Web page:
The President's Message

APRIL 2011

Rick Curry

Thanks to Shuly Partush and her co-speaker for presenting their patented Emergency Response System for cellphones. This is a product that the public needs to be told it needs. Naturally, many of our members knew that dialing ‘911’ on a cell phone could send you nearly anywhere (although usually to the state Highway Patrol). I did not know this, and I have relatives who are emergency responders. I see great potential for their secure "emergency friends" list and cellphone panic button concepts. Read more about them at safekidzone.com.

Compatible - sort of. My Windows 7 experience so far is a mixed bag. On one hand, I find I enjoy the new interface. I have not enjoyed previous Microsoft changes to the desktop, but this one has mostly been a change for the better. I had to hunt for some of the control panel items as with previous new versions of Windows, but this time it did not feel like an overly zealous file clerk had rearranged the company documents overnight.

On the down side of the experience, we are one for three on successes with various hardware. The system that worked immediately has new hardware. It is an AMD dual-core with 4GB of RAM.

The first system I had a problem with was built in 2006, has an Abit AMD motherboard, and was not a performance machine when it was built. Windows 7 worked when we installed it. It seemed to perform reasonably well until we installed the antivirus suite (Microsoft Security Essentials). We did not analyze the problem; my guess is that the system (which is limited to 2GB of RAM) is just memory starved. We reinstalled Windows XP on this machine.

The next problem machine should have been OK. The Windows 7 Compatibility Center responds that the motherboard is compatible. It is an Intel motherboard (made by Intel, not just made for an Intel processor). There is a driver package for the motherboard that claims support for Windows 7.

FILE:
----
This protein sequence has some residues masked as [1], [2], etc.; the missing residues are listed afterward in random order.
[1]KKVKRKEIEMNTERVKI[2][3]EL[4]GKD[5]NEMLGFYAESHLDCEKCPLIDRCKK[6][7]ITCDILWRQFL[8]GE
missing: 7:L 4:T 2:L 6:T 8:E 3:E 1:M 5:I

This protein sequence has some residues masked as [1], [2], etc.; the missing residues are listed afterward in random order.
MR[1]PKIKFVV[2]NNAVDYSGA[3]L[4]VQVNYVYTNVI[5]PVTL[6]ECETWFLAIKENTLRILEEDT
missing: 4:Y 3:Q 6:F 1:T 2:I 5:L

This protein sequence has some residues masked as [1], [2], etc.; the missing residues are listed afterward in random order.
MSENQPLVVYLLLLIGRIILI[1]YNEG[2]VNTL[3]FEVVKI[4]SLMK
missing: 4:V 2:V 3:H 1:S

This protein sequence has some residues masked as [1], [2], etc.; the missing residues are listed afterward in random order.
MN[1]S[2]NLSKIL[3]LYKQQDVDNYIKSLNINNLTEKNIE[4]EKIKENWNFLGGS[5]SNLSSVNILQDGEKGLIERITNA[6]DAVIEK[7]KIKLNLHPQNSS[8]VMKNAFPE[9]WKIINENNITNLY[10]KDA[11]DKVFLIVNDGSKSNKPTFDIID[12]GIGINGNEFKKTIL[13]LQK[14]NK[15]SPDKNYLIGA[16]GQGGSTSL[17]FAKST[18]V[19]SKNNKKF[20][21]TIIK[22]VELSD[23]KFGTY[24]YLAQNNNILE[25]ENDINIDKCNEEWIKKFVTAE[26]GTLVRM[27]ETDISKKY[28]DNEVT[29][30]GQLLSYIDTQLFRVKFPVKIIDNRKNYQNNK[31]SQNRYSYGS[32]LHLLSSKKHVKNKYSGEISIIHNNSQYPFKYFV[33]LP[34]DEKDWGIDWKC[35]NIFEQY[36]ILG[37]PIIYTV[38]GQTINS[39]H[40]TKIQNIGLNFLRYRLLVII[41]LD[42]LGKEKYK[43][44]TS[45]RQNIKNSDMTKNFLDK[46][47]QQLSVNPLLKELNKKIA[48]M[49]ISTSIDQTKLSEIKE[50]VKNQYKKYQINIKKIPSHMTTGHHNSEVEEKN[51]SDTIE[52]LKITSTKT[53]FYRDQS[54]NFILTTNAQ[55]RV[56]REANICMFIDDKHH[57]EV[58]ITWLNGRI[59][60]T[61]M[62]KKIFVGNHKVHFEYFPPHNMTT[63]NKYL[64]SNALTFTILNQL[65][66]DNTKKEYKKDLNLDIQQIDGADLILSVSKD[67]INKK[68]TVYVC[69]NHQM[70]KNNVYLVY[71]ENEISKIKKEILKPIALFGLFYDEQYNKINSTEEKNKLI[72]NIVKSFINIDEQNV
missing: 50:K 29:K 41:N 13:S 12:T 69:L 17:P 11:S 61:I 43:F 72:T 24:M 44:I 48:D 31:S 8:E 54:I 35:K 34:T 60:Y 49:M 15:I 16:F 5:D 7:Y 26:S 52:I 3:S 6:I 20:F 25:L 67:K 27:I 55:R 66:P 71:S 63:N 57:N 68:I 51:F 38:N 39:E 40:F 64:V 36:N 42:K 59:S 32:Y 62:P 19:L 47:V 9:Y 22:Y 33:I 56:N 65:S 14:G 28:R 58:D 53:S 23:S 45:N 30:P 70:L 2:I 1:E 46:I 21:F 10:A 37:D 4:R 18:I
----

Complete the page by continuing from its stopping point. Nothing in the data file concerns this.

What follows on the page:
So what went wrong? The driver package is generic for several mother boards. There is Windows 7 support in the driver package, just no Windows 7 support for my particular motherboard. After hunting around on the website for a while, I found an announcement that there will be no Windows 7 drivers for the integrated hardware on this motherboard. So the motherboard is technically compatible with Windows 7 (it will install.) If I add network, sound, and disk add-on cards, I can even use the system as I had been. I am probably going to reinstall XP on this system as a shortterm solution, then replace the motherboard in the long term.

And now a warning: I went back to the Windows 7 Compatibility Center, and I submitted a correction for the page that would list the motherboard as partially compatible. I just checked the page again. My motherboard is still listed as fully compatible. So the official compatibility website is a good place to start. And if you want to know that your system is going to work, I recommend searching the Internet for "Windows 7 upgrade" and the name and model of your motherboard to see if others are having problems.

Happy (and compatible) computing